With gentleness and humor, the drawings expose the violence, the pain, and the complicated strategies of denial that women perfect at their peril. The beauty of each page takes the sting out of the shame; these are not shameful images, they are exquisite images of women gaining back control. We can imagine this beautiful manual visible everywhere: on the coffee table in doctors' offices, in reception areas throughout government buildings, in schools. The stunning drawings do not aestheticize violence or normalize it; they invite readers to pick up the manual and read it. The smile that escapes our lips as we look at the cartoons reflects a complicated positioning—simultaneously a empathetic proximity and a distancing. On one hand, it offers viewers a sense of recognition, a sharing of the painful reality rather than a distancing. At the same time, it allows victimized women to look at themselves as others, distanced in these humorous images that are, and are not, themselves. As we turn the pages, we enact the opening up demanded by this hidden violence. The power of these images draws us into a world most people would rather not see. The humor allows us to get closer. Who can resist them? As we engage with the drawings, we engage with the subject matter. The violence concerns everyone in society—not just the victims. Abusers will continue to get away with murder if they hide behind the 'privacy' of their homes. Raznovich puts violence out in the open, encouraging everyone in the community to say 'no'—the victims, family, friends, neighbors, healthcare works, police, and judges. Yet rather than preach or protest against violence, she pulls us in, gently, lovingly, humorously.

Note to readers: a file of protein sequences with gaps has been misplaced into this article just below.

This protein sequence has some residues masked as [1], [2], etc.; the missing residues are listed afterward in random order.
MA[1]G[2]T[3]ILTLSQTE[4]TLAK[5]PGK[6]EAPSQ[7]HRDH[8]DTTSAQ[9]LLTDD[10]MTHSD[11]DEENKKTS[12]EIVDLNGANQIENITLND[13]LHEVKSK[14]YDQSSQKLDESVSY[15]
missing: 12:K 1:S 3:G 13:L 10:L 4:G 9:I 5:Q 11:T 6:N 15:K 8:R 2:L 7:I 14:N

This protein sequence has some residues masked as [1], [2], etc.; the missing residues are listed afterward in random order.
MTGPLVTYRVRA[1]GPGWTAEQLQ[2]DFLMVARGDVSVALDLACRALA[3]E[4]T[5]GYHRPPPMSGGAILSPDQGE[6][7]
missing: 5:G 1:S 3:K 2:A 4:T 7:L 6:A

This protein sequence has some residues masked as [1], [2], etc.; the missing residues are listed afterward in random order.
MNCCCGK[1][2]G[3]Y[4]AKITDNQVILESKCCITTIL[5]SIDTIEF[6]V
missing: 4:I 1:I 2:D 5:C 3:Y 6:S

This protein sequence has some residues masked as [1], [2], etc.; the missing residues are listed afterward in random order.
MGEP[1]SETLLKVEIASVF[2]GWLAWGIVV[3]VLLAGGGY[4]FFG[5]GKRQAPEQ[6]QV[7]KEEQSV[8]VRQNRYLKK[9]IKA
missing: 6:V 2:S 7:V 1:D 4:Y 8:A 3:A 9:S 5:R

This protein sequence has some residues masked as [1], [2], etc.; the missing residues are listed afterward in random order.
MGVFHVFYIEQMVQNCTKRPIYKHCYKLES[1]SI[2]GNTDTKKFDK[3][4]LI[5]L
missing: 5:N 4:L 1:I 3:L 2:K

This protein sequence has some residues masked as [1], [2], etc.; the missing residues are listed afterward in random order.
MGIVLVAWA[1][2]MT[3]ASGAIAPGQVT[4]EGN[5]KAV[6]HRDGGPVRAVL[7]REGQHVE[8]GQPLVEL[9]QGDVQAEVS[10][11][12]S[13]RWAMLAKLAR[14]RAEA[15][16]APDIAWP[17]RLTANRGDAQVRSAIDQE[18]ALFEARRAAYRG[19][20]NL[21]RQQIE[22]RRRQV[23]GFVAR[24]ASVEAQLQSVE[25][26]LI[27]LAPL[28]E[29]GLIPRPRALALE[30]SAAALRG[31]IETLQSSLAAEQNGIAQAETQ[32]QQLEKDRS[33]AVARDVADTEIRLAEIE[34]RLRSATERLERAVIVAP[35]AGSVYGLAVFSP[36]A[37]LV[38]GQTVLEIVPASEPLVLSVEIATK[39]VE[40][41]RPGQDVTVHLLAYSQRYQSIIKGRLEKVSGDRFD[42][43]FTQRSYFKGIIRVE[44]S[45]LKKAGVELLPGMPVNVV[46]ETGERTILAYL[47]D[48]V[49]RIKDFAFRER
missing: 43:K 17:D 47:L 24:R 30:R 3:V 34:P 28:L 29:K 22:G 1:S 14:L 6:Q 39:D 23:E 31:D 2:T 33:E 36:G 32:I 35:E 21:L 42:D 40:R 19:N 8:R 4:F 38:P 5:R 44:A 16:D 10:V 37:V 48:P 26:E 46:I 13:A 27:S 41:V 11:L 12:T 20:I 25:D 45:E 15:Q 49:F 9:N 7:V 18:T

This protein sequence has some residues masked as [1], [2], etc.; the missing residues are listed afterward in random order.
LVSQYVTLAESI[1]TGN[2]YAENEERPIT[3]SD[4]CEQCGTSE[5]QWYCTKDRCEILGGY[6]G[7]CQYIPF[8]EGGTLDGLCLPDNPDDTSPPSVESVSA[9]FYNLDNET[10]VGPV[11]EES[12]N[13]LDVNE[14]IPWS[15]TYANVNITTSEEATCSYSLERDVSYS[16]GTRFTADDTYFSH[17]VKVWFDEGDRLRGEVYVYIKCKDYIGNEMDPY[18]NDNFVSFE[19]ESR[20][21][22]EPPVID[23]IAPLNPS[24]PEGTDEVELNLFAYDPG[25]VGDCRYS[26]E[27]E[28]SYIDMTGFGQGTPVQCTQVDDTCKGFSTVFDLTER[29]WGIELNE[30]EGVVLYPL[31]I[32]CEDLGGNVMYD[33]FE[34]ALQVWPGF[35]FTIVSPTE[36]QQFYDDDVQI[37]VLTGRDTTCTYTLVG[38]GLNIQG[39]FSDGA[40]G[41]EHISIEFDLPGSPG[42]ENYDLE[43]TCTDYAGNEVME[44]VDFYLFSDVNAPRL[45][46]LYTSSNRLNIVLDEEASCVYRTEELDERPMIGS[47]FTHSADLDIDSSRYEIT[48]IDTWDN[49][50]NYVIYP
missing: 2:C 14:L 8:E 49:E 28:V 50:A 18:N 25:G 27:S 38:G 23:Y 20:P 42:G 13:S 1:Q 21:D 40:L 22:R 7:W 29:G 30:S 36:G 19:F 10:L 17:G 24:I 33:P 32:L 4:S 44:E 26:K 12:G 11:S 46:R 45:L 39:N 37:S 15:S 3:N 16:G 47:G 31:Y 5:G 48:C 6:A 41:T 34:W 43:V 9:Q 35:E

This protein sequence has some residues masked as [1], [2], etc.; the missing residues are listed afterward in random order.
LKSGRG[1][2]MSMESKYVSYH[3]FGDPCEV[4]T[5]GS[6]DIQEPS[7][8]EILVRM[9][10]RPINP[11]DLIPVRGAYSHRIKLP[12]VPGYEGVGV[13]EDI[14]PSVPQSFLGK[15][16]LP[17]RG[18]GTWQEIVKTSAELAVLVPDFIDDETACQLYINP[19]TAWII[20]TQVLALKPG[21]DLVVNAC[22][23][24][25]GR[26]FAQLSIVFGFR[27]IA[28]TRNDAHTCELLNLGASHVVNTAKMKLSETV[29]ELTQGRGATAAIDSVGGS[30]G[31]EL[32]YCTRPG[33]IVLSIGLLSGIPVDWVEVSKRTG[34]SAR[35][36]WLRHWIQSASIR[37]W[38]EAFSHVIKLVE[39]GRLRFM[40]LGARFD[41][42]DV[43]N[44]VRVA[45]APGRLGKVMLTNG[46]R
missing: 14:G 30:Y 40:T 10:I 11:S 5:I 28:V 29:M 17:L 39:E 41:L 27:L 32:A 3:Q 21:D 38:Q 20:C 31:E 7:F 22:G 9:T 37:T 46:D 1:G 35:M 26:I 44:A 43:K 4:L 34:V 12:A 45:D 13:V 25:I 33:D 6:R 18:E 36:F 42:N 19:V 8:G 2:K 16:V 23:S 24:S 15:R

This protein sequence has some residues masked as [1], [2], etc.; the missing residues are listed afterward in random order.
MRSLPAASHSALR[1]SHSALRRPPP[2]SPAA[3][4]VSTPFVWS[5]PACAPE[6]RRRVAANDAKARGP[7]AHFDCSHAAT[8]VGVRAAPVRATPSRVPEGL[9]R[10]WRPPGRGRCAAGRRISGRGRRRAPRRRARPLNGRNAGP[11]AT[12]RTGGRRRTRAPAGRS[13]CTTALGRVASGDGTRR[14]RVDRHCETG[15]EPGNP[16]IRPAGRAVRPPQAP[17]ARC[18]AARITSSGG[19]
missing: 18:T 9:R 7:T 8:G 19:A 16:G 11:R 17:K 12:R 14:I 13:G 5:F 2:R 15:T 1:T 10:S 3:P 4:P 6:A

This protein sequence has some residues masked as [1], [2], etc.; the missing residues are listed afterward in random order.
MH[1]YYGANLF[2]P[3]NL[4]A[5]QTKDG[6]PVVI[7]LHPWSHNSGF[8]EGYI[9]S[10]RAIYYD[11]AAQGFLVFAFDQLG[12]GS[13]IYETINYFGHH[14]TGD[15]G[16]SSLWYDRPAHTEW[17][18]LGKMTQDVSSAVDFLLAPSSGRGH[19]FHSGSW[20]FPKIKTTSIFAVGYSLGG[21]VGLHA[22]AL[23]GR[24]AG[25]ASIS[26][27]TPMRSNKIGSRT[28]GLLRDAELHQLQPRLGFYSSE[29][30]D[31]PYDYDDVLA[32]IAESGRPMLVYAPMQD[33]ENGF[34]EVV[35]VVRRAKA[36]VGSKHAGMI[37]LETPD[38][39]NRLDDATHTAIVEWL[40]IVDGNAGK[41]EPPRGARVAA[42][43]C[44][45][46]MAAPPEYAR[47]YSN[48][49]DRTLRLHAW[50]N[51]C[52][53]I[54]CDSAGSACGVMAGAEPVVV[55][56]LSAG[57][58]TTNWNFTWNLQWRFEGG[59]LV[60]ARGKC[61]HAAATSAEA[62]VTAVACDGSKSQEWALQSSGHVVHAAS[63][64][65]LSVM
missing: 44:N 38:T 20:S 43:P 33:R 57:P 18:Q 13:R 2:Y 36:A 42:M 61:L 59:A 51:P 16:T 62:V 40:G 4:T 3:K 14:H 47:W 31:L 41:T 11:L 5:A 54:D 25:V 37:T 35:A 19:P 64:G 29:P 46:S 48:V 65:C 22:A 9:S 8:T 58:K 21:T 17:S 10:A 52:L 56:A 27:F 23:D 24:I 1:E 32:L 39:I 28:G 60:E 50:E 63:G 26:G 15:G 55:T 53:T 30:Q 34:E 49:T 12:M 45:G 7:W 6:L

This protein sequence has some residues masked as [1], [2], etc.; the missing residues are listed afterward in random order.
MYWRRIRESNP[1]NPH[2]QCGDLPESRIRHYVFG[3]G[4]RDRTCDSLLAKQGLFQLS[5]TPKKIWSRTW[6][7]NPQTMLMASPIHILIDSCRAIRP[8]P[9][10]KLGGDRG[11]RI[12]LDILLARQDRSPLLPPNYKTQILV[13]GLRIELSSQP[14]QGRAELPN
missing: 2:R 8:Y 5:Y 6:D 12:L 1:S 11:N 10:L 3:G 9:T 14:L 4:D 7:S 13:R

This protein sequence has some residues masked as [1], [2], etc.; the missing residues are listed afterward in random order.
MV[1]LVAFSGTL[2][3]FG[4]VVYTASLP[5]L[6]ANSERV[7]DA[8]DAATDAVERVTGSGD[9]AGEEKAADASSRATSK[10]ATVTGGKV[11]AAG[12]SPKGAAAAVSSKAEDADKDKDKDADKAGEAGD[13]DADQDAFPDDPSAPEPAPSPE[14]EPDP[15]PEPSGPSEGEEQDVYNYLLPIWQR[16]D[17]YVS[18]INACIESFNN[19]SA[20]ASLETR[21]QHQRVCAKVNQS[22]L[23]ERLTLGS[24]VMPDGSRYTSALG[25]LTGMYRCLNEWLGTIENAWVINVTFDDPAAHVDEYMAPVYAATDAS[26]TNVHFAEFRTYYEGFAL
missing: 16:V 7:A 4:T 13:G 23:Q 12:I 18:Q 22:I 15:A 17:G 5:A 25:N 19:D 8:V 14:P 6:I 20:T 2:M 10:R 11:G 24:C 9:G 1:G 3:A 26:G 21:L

End Notes

  [1] See Diana Taylor, The Archive and the Repertoire. Durham: Duke University Press, 2003. Relajo is "an act that shatters the given configuration of the group or community. As a form of disruptive or transgressive behavior, relajo manifests both the challenge to, and the tacit acknowledgment of, a system's limits [....] Yet, relajo proves non-threatening, because it is humorous and subversive in ways that allow for critical distancing rather than revolutionary challenge" (p. 129).

  [2] See Robin D. G. Kelley, Yo' Mama's Disfunktional! Fighting the Culture Wars in Urban America. Boston: Beacon Press, 1997, p. 1.

  [3] Diana Raznovich, Defiant Acts/Actos desafiantes: Four plays by Diana Raznovich. Eds. Diana Taylor and Victoria Martínez. Lewisberg, PA: Bucknell U.P., 2002.

  [4] Heise, L., Ellsberg, M. and Gottemoeller, M. Ending Violence Against Women. Population Reports, Series L, No. 11., December 1999. Get the Facts website,, accessed April 17, 2006.

  [5] "Justice Ruth Bader Ginsburg, a longtime women's rights advocate, noted that 'many women in this [domestic violence] situation are scared to death' and do not testify against their batterers because they fear for their lives. She said a 9-1-1[emergency] call is 'not just a call' but rather 'a cry for help.' She worried that police will not bother pursuing as many domestic violence cases if it becomes much more difficult to later win them in court." , accessed April 17, 2006.

  [1] See Raznovich-Taylor unpublished manuscript, 1994. Archives of the Hemispheric Institute of Performance and Politics, Tamiment Special Collections, Bobst Library, New York University.